“Asians are experiencing reluctance to seek medical care when they are ill, for fear that they will confirm stereotypes about Asians being more responsible for spreading the virus,” she said.

This is called a “stereotype threat,” which refers to the risk of confirming a negative stereotype about one’s social group.

“This stereotype is unfortunately only intensified when President Trump uses terms like ‘Chinese virus,’ which indirectly suggest that Asians are to blame,” Mascardo said.

Vivian Shaw, a post-doctorate sociologist at Harvard University, is collecting stories documenting xenophobia and racism related to coronavirus. Looking at the uptick of stories she’s received, she, too, believes Trump’s rhetoric is fueling these racially charged encounters.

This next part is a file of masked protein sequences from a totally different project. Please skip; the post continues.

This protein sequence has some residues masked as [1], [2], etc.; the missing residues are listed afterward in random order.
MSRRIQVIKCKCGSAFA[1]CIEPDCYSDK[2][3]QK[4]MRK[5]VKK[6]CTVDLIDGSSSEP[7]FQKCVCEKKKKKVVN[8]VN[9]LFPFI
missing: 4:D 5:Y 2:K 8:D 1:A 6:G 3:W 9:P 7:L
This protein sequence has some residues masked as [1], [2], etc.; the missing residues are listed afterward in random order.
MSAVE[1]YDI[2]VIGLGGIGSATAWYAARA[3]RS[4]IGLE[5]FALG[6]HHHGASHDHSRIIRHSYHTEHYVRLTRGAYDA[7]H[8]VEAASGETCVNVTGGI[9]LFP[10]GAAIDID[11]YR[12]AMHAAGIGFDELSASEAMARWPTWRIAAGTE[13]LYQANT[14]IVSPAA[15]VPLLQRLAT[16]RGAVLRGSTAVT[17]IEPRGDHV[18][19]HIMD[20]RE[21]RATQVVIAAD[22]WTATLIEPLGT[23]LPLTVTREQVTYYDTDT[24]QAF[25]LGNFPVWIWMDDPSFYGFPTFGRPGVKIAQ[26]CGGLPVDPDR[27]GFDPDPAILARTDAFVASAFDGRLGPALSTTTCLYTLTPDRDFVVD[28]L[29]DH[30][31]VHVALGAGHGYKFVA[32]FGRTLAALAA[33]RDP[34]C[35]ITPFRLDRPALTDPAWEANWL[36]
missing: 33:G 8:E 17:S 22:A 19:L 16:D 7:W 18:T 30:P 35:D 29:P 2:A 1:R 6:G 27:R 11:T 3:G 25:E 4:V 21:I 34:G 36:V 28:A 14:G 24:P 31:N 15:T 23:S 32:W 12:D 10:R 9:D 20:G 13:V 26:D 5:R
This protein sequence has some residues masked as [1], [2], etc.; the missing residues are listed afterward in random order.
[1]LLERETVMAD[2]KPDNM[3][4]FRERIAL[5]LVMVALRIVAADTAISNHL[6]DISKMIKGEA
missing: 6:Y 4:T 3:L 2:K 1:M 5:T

She also believes it’s a highly calculated move on the president’s part.

“Trump’s current stoking of xenophobic populism is his way of signaling that the lives of Asian Americans and Pacific Islanders are useful to the U.S. insofar as they provide a way for the administration to sidestep its utter mishandling of this disaster,” she said.

The violent incidents against Asian Americans make headlines, but there’s also heavy-handed microaggressions (sideways glances in the market, rushing out of an elevator when a person of Asian descent gets in) and verbal abuse to contend with. In interviews over the past week, readers told HuffPost that such experiences have become an everyday part of life.